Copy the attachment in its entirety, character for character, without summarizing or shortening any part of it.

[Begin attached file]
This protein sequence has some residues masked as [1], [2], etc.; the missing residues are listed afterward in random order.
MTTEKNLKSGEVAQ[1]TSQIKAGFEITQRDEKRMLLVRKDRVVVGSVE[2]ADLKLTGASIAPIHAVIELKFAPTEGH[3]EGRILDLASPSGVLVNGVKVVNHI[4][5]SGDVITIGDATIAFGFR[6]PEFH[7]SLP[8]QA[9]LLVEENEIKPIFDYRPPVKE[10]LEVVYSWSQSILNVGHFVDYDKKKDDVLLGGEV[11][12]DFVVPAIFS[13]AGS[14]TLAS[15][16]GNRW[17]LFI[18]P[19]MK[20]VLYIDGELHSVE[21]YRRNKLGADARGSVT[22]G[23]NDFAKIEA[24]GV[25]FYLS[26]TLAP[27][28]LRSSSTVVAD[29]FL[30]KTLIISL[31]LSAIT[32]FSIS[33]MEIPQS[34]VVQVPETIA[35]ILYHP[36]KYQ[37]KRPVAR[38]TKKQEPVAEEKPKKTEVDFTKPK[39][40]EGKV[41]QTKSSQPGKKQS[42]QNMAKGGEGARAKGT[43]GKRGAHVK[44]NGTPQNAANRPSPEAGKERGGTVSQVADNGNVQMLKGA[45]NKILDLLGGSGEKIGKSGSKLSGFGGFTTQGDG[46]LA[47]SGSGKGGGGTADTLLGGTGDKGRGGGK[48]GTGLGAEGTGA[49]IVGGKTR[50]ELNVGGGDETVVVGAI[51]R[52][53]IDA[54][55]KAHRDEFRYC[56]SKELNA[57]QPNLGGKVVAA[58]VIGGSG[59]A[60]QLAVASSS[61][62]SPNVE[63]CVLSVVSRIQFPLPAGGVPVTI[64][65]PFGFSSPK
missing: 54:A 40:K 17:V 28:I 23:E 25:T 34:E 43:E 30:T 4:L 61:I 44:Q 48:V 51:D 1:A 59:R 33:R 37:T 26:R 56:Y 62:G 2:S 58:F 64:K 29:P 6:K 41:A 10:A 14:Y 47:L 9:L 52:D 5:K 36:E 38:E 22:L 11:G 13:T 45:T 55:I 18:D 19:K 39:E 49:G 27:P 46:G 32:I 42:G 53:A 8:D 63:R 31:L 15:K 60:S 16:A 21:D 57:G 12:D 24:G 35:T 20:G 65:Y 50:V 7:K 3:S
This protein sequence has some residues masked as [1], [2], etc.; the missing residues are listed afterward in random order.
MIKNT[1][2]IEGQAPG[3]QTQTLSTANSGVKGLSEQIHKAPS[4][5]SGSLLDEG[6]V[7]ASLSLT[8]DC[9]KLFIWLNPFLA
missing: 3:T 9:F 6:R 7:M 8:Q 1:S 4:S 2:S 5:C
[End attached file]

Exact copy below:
This protein sequence has some residues masked as [1], [2], etc.; the missing residues are listed afterward in random order.
MTTEKNLKSGEVAQ[1]TSQIKAGFEITQRDEKRMLLVRKDRVVVGSVE[2]ADLKLTGASIAPIHAVIELKFAPTEGH[3]EGRILDLASPSGVLVNGVKVVNHI[4][5]SGDVITIGDATIAFGFR[6]PEFH[7]SLP[8]QA[9]LLVEENEIKPIFDYRPPVKE[10]LEVVYSWSQSILNVGHFVDYDKKKDDVLLGGEV[11][12]DFVVPAIFS[13]AGS[14]TLAS[15][16]GNRW[17]LFI[18]P[19]MK[20]VLYIDGELHSVE[21]YRRNKLGADARGSVT[22]G[23]NDFAKIEA[24]GV[25]FYLS[26]TLAP[27][28]LRSSSTVVAD[29]FL[30]KTLIISL[31]LSAIT[32]FSIS[33]MEIPQS[34]VVQVPETIA[35]ILYHP[36]KYQ[37]KRPVAR[38]TKKQEPVAEEKPKKTEVDFTKPK[39][40]EGKV[41]QTKSSQPGKKQS[42]QNMAKGGEGARAKGT[43]GKRGAHVK[44]NGTPQNAANRPSPEAGKERGGTVSQVADNGNVQMLKGA[45]NKILDLLGGSGEKIGKSGSKLSGFGGFTTQGDG[46]LA[47]SGSGKGGGGTADTLLGGTGDKGRGGGK[48]GTGLGAEGTGA[49]IVGGKTR[50]ELNVGGGDETVVVGAI[51]R[52][53]IDA[54][55]KAHRDEFRYC[56]SKELNA[57]QPNLGGKVVAA[58]VIGGSG[59]A[60]QLAVASSS[61][62]SPNVE[63]CVLSVVSRIQFPLPAGGVPVTI[64][65]PFGFSSPK
missing: 54:A 40:K 17:V 28:I 23:E 25:T 34:E 43:E 30:T 4:L 61:I 44:Q 48:V 51:D 1:A 59:R 33:R 37:T 26:R 56:Y 62:G 2:S 58:F 64:K 29:P 6:K 41:A 10:A 14:Y 47:L 9:L 52:D 5:K 36:E 38:E 22:L 11:G 13:T 45:T 55:I 18:D 19:K 39:E 49:G 27:P 46:G 32:I 42:G 53:A 8:D 63:R 31:L 15:K 60:S 16:A 21:D 57:G 12:D 24:G 35:T 20:G 65:Y 50:V 7:K 3:S
This protein sequence has some residues masked as [1], [2], etc.; the missing residues are listed afterward in random order.
MIKNT[1][2]IEGQAPG[3]QTQTLSTANSGVKGLSEQIHKAPS[4][5]SGSLLDEG[6]V[7]ASLSLT[8]DC[9]KLFIWLNPFLA
missing: 3:T 9:F 6:R 7:M 8:Q 1:S 4:S 2:S 5:C